People bring their lives to your work

Here’s Magdelanye’s book club in Sechelt where I was a guest last week. In addition to compliments they  gave me about enjoying my novel, one of the readers had found something within that resonated with her – something no one else had noticed. Although the novel has been out for almost six months, although I have 45 pages of articulate and detailed reviews, no one had discovered yet what she discovered.

Magdalyne's book club

As a playwright and performer on tour, I noticed that this happened with my work. In the question and answer period after the final curtain, audiences would  share their discovered links, connections and questions within the work that I had not been aware of myself. Sharing the work in community opened it up to the many layers of complexity that had filtered through their experience of it.

Whenever I’m invited to speak at a book club, I disclose that I wrote A THEORY OF EXPANDED LOVE to answer an important question for myself. Then I ask the readers if they can guess the question. No one has yet to discover, themselves, the question that drove me to write the book. I tell them it’s not an obvious question, but once they know what it is, they will see it everywhere.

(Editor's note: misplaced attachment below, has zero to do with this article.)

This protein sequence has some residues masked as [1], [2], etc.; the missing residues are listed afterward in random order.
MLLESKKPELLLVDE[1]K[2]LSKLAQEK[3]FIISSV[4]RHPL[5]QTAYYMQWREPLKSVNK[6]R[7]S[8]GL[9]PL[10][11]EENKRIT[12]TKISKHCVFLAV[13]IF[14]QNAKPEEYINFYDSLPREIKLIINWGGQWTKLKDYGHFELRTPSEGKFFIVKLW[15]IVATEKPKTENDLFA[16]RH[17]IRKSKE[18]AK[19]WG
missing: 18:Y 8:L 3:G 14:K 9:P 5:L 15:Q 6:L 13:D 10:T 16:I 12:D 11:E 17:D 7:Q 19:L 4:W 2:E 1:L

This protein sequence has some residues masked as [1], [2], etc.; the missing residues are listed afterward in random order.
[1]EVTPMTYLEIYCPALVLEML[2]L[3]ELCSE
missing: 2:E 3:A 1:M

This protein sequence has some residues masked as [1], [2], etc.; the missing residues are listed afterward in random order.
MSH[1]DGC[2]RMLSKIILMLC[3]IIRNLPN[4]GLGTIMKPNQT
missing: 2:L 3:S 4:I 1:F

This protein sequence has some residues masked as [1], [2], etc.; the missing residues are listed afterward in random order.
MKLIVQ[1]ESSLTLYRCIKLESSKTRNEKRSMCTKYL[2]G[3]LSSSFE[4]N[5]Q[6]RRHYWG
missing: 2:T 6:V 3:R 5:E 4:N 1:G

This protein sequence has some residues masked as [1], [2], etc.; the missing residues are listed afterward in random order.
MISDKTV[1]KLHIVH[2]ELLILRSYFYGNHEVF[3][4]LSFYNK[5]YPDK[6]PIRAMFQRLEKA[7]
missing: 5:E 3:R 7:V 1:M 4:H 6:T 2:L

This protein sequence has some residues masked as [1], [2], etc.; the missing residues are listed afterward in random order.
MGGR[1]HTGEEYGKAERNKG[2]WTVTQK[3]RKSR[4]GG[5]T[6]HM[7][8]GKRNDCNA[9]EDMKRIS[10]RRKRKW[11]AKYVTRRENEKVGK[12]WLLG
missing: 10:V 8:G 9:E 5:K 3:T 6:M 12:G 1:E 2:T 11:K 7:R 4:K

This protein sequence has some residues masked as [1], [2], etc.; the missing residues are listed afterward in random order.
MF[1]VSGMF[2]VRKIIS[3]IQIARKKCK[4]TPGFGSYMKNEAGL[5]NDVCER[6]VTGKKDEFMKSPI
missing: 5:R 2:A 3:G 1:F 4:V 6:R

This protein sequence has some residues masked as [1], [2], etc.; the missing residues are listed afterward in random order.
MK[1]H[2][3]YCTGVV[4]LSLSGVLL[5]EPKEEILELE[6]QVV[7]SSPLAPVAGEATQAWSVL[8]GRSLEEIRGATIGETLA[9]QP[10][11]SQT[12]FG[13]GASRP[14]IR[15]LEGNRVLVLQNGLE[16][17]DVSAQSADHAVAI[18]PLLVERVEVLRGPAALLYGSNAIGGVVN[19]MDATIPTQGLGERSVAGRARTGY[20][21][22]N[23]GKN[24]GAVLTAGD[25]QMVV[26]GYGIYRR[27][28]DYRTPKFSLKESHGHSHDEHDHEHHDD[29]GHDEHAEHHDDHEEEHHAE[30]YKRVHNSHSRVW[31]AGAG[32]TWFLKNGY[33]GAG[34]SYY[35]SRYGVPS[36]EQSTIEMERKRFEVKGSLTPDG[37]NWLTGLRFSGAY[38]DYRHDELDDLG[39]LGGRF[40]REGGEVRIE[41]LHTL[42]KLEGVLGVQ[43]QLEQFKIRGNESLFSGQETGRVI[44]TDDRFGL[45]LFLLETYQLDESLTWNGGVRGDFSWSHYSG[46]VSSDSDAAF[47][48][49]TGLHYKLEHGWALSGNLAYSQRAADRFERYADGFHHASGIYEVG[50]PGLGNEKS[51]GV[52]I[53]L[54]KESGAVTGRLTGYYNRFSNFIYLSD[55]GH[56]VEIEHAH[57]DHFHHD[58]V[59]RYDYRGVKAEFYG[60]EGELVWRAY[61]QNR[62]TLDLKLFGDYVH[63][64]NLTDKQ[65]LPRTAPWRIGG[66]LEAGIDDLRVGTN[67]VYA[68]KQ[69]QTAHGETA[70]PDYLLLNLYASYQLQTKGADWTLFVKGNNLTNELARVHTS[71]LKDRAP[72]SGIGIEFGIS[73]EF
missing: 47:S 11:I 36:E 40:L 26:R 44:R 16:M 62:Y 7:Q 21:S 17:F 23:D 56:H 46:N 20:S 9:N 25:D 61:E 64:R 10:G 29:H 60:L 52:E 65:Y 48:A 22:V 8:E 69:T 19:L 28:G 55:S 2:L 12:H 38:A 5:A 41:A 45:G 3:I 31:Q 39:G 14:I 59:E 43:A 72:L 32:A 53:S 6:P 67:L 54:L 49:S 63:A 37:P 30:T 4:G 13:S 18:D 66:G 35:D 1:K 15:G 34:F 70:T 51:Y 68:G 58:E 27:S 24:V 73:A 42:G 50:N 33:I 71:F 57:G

The best part of this exercise: Every one of their answers seems to address another aspect of the story. The aspect that resonates with them.

People bring their lives to your work. This is why I write. It’s exhilarating to share deeply with others. To create something that someone just gets. They get it. It’s something I long for – to be connected across age, class, gender, culture and even spiritual beliefs. It’s a moment of profound connection in the universe.

One reader sent my book to her sister who hadn’t spoken to her for years. Here’s what she sent after reading

A THEORY OF EXPANDED LOVE

Kath writeS MOE re Theory

 

Lily Park RoyalAt West Van Park Royal Indigo store I met this young girl. She’s 11. We hung out a bit at the Meet & Greet the Author. She’s a reader and wanted to read my book right away. I told her she could read it when she turns 12. Then her dad came along. I asked her name. “Lily” she said. I had a moment. Lily! Whenever I read from THEORY this is the chapter I read. It’s my favorite. It’s called Lily. And here was Lily. In person. As it were. She had that energy. That young person  energy that you just want to be around.

 

From an upcoming Vancouver Sun interview: The protagonist of A Theory of Expanded Love is a 12 year old girl. Can you speak to why, as readers, we can often identify with youths or children as protagonists, regardless of our own age?

 “It’s the innocence that attracts us. We can see ourselves in that person – before we were disheartened, before we were discouraged, before we were convinced we couldn’t have everything and live forever with the world at our feet. I think that as human beings we need to re-visit that innocence because it’s still a vital part of who we are. We like being in the room with that person, that innocent person with her eyes wide open to the wonder and terror of what life has in store.”